Environmental activists attempt to gain access to the plenary session of the United Nations Climate Change Conference (COP17) in Durban.
By Patrick Bond, Durban
August 30, 2014 -- TeleSUR English, submitted to Links International Journal of Socialist Renewal by the author -- – The movement from below to tackle climate change is gathering pace in South Africa and elsewhere in the world in advance of the September 21 mass march against the United Nations.
Environmentalists lead, but this struggle invokes the world’s greatest class-race-gender-North-South conflicts, too. Ban Ki-Moon’s heads-of-state summit on September 23 may generate greater publicity for the cause, but if, as anticipated, world rulers simply slap each other on the back, activists will have to even more urgently intensify the pressure.
BRICS leaders in Fortaleza, Brazil.
By Patrick Bond, Durban
July 31, 2014 – Links International Journal of Socialist Renewal -- Contrary to rumour, the Brazil-Russia-India-China-South Africa (BRICS) alliance confirmed it would avoid challenging the unfair, chaotic world financial system at the Fortaleza, Brazil, summit on July 15, 2014.
Leaders of the Community of Latin American and Caribbean States in Cuba at its 2014 meeting.
[Michael Karadjis responds below. Read part 2 of this debate at http://links.org.au/node/3982.]
By Felipe Stuart
July 31, 2014 -- Links International Journal of Socialist Renewal -- Michael Karadjis, I read the exchange between Einde O and you where you state that:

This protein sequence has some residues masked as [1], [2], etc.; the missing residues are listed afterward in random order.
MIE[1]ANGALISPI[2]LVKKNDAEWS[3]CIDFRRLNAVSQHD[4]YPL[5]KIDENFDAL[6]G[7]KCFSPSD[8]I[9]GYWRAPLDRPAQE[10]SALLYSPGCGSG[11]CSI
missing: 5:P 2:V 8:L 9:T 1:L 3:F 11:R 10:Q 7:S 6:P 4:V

"In the US and elsewhere, including Britain, a mass anti-war movement developed against the US war in Vietnam. By 1968, the International Socialists in the US and the IS in Britain changed their line [of neutrality between the 'two imperialisms'] and came out against the US and defended Vietnam. In the US they joined the mass demonstrations to 'Bring the troops home now!'"
Read more by Barry Sheppard HERE.
By Barry Sheppard
June 6, 2014 – Links
International Journal of Socialist Renewal -- In this two-part article I
examine the ramifications for today of the three theories of the USSR that
emerged from the Left Opposition: state capitalism, bureaucratic collectivism
and Leon Trotsky’s theory of the degenerated workers’ state. (Read more on the theory of state capitalism HERE.)
The most recent strike, one of the largest in China in many years, is taking place at a Taiwanese-owned factory complex, Yue Yuen, in the city of Dongguan.
May 3, 2014 -- Green Left Weekly -- Peter Boyle spoke to Kevin Lin, who is doing research for his PhD at the University of Technology Sydney on the labour movement in China, about the background to a new wave of strikes in the country.
Lin will be speaking at the “People's Power in the 'Asian Century'” conference, a one-day public event organised by the Socialist Alliance in conjunction with its 10th national conference in Sydney, June 7-9. Find out more about the conference and register (“early bird” discounts if you register before May 18) HERE .
* * *
There seems to be a new labour upsurge in China. What can you tell us about the recent strikes and their causes?
Tracking strikes in China is difficult because of censorship, but there does appear to be an upsurge in strikes in recent months based on reports collected by labour groups.
The strike at the Yue Yuen shoe factory in Dongguan, China, keeps growing: now 48,000 workers have joined. Activists are asking international supporters to leaflet stores, and to send workers encouragement via the Facebook and Twitter hashtag #ChinaSolidarity.